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Am J Physiol Renal Physiol. 2011 May;300(5):F1047-53. doi: 10.1152/ajprenal.00724.2010. Epub 2011 Feb 23.

Luminal flow regulates NO and O2(-) along the nephron.

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  • 1Hypertension and Vascular Research Div., Dept. of Internal Medicine, Henry Ford Hospital, Detroit, MI 48202, USA.

Abstract

Urinary flow is not constant but in fact highly variable, altering the mechanical forces (shear stress, stretch, and pressure) exerted on the epithelial cells of the nephron as well as solute delivery. Nitric oxide (NO) and superoxide (O(2)(-)) play important roles in various processes within the kidney. Reductions in NO and increases in O(2)(-) lead to abnormal NaCl and water absorption and hypertension. In the last few years, luminal flow has been shown to be a regulator of NO and O(2)(-) production along the nephron. Increases in luminal flow enhance fluid, Na, and bicarbonate transport in the proximal tubule. However, we know of no reports directly addressing flow regulation of NO and O(2)(-) in this segment. In the thick ascending limb, flow-stimulated NO and O(2)(-) formation has been extensively studied. Luminal flow stimulates NO production by nitric oxide synthase type 3 and its translocation to the apical membrane in medullary thick ascending limbs. These effects are mediated by flow-induced shear stress. In contrast, flow-induced stretch and NaCl delivery stimulate O(2)(-) production by NADPH oxidase in this segment. The interaction between flow-induced NO and O(2)(-) is complex and involves more than one simply scavenging the other. Flow-induced NO prevents flow from increasing O(2)(-) production via cGMP-dependent protein kinase in thick ascending limbs. In macula densa cells, shear stress increases NO production and this requires that the primary cilia be intact. The role of luminal flow in NO and O(2)(-) production in the distal tubule is not known. In cultured inner medullary collecting duct cells, shear stress enhances nitrite accumulation, a measure of NO production. Although much progress has been made on this subject in the last few years, there are still many unanswered questions.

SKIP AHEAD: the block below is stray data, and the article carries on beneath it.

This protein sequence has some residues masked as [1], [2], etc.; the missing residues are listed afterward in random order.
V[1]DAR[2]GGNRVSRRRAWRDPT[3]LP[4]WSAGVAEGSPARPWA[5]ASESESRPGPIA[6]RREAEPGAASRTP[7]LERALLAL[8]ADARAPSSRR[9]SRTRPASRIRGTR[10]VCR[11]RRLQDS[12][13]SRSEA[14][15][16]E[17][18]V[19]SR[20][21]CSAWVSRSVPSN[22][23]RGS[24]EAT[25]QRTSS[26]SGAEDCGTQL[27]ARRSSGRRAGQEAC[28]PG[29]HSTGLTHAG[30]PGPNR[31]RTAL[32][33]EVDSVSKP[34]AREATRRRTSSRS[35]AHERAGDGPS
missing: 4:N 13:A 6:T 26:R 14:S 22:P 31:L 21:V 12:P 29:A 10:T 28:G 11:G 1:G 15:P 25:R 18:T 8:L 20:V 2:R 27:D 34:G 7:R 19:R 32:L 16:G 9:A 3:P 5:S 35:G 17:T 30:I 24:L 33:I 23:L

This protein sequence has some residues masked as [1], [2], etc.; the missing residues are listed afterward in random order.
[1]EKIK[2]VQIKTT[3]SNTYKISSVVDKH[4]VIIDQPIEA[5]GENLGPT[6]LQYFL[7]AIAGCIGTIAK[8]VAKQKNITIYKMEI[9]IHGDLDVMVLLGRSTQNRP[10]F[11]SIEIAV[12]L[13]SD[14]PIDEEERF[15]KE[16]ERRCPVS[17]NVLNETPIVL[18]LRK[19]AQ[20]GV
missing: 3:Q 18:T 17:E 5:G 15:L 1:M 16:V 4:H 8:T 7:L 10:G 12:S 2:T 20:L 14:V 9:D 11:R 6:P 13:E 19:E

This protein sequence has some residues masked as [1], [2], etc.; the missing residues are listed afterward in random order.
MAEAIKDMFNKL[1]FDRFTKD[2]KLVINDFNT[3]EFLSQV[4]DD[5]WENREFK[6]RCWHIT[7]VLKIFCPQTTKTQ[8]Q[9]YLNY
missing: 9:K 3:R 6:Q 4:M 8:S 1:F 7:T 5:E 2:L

PMID:
21345976
[PubMed - indexed for MEDLINE]
PMCID:
PMC3094045
Free PMC Article
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